For many years, my favourite bitter available in Vancouver was Propellor ESB from Halifax. It seems to be no longer available via the BC Liquor stores (I suspect the 13 bottles left in Quesnel and Kamloops are old stock).  That is a balanced beer, though with a tendency towards excessive toffee notes on occasion. The BC ESBs are either a bit too bitter (R&B’s East Side Bitter), too hoppy (Red Racer ESB) or too heavy on the crystal malt (Bomber’s ESB) for my persnickety taste buds.  Yes, I am a fussy bugger, but when I challenge the industry to better things, they always rise to it.

To the BC industry: please try backing off on the bittering hops. No need to use British hops.  I have been very surprised to learn that a very acceptable English-style ESB can be made with Pacific Northwest hops, just not the most citrusy ones. Nugget seems to work well. Willamette is a derivative of the Fuggle. Back off on the crystal 80 and switch to crystal 60 or use smaller amounts of more highly roasted malts or roast barley.  You will get a cleaner flavour rather than the sickly caramel/phenolic maltiness of crystal.  Better yet, Carafa II, if you can get it, gives a stunning clean malt profile with none of the phenolic astringency of crystal 80 or some chocolate malts. That is because phenolic flavours are derived from breaking down the lignin in the malt husk during the long, wet heating for caramelization and the subsequent kilning that crystal malt is exposed to. Carafa II is dehusked early in the process.  I learned about Carafa II at Vanbrewers, and have never looked back.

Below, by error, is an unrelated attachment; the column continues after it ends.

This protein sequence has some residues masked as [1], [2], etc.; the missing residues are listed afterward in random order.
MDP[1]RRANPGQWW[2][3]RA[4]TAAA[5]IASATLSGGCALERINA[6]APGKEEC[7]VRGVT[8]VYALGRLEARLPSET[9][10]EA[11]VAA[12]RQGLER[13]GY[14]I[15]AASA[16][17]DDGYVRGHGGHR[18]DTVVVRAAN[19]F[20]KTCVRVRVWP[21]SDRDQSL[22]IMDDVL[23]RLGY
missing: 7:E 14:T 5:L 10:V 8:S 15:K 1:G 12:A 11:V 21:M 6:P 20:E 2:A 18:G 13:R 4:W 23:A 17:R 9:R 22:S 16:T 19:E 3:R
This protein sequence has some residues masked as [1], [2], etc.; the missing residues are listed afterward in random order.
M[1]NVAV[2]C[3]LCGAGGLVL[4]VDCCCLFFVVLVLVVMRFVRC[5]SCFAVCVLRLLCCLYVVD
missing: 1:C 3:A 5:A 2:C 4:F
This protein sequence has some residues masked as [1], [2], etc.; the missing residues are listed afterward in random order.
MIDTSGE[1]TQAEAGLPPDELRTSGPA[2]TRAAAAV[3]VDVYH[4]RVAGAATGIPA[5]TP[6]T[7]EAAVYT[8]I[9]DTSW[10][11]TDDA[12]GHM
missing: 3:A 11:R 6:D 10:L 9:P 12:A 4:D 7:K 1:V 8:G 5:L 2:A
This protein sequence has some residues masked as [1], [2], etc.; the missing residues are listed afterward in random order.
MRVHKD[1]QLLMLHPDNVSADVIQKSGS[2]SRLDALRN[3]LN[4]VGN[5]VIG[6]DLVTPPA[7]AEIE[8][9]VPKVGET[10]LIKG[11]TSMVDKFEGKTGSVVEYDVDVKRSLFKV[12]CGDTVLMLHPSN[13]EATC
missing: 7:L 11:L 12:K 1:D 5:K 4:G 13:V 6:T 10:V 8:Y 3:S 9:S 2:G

Do try one of the yeasts derived from the original Fuller’s strain. It makes a huge difference, as I also learned at Vanbrewers tasting Dan’s homebrew made with five different yeasts.   I have noticed some gradual evolution in the BC ESBs over the last few years, so perhaps there is still hope for a local equivalent to Propellor ESB.

As a last note, since this is the Staycation edition: if a driving tour of BC is beyond your budget or time availability this year, you can always buy ESBs from a range of BC breweries and have a flavacation in your own home.



J. Random

J. Random has been penning the Ullage & Spillage column for What's Brewing since 2003.